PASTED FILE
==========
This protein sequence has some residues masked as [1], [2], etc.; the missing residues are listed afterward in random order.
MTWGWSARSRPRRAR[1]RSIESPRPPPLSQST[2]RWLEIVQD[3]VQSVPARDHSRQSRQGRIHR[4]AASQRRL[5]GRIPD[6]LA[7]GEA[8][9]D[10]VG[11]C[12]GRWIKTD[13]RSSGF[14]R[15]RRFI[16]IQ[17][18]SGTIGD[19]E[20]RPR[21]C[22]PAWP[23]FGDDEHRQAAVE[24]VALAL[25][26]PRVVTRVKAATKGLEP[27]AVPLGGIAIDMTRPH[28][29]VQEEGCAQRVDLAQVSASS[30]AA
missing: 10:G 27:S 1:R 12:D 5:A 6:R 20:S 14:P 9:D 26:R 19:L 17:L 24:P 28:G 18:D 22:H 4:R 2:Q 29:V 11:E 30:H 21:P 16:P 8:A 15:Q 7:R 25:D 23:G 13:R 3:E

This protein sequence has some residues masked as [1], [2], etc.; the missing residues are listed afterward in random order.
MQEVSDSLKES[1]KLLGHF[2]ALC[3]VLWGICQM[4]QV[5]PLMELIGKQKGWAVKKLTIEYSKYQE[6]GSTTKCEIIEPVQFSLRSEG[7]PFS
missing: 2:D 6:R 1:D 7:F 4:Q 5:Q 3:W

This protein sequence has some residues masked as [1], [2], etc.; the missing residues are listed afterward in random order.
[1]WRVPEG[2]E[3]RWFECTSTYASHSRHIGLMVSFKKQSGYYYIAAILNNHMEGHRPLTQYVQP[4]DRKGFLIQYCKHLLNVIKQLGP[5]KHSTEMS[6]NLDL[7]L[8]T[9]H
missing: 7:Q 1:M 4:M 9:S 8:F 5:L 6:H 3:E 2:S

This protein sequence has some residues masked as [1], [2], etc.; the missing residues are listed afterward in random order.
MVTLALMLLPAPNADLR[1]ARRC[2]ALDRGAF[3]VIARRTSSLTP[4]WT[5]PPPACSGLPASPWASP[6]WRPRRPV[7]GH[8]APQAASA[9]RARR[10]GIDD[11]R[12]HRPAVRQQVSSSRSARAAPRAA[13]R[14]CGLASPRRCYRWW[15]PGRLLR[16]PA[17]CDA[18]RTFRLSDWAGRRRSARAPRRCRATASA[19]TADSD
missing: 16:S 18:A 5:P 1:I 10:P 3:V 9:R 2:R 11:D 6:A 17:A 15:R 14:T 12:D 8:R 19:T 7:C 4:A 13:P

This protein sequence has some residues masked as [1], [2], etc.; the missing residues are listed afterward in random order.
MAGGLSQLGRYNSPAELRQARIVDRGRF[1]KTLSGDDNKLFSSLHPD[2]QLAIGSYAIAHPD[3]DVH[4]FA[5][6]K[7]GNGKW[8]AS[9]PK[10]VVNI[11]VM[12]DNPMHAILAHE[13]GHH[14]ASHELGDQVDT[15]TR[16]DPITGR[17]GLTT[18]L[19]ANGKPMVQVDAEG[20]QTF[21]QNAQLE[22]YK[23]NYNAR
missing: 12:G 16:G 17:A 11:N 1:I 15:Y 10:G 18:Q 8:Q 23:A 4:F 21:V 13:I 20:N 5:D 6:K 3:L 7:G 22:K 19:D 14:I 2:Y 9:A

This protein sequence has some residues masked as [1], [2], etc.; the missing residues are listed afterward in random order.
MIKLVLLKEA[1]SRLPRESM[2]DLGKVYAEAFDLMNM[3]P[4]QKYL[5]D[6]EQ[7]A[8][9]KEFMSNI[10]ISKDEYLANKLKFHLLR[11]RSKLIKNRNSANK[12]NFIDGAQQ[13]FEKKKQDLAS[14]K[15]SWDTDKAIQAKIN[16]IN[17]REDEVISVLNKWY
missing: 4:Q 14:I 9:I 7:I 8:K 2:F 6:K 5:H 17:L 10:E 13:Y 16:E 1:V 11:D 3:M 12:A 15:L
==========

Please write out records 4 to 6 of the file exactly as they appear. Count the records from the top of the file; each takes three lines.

This protein sequence has some residues masked as [1], [2], etc.; the missing residues are listed afterward in random order.
MVTLALMLLPAPNADLR[1]ARRC[2]ALDRGAF[3]VIARRTSSLTP[4]WT[5]PPPACSGLPASPWASP[6]WRPRRPV[7]GH[8]APQAASA[9]RARR[10]GIDD[11]R[12]HRPAVRQQVSSSRSARAAPRAA[13]R[14]CGLASPRRCYRWW[15]PGRLLR[16]PA[17]CDA[18]RTFRLSDWAGRRRSARAPRRCRATASA[19]TADSD
missing: 16:S 18:A 5:P 1:I 10:P 3:V 9:R 2:R 11:D 6:A 17:A 15:R 14:T 12:D 8:R 19:T 7:C 4:A 13:P

This protein sequence has some residues masked as [1], [2], etc.; the missing residues are listed afterward in random order.
MAGGLSQLGRYNSPAELRQARIVDRGRF[1]KTLSGDDNKLFSSLHPD[2]QLAIGSYAIAHPD[3]DVH[4]FA[5][6]K[7]GNGKW[8]AS[9]PK[10]VVNI[11]VM[12]DNPMHAILAHE[13]GHH[14]ASHELGDQVDT[15]TR[16]DPITGR[17]GLTT[18]L[19]ANGKPMVQVDAEG[20]QTF[21]QNAQLE[22]YK[23]NYNAR
missing: 12:G 16:G 17:A 11:N 1:I 15:Y 10:G 18:Q 8:Q 23:A 4:F 21:V 13:I 20:N 5:D 6:K 3:L 7:G 22:K 19:D 14:I 2:Y 9:A

This protein sequence has some residues masked as [1], [2], etc.; the missing residues are listed afterward in random order.
MIKLVLLKEA[1]SRLPRESM[2]DLGKVYAEAFDLMNM[3]P[4]QKYL[5]D[6]EQ[7]A[8][9]KEFMSNI[10]ISKDEYLANKLKFHLLR[11]RSKLIKNRNSANK[12]NFIDGAQQ[13]FEKKKQDLAS[14]K[15]SWDTDKAIQAKIN[16]IN[17]REDEVISVLNKWY
missing: 4:Q 14:I 9:I 7:I 8:K 2:F 6:K 5:H 17:L 10:E 13:Y 16:E 1:V 11:D 3:M 12:A 15:L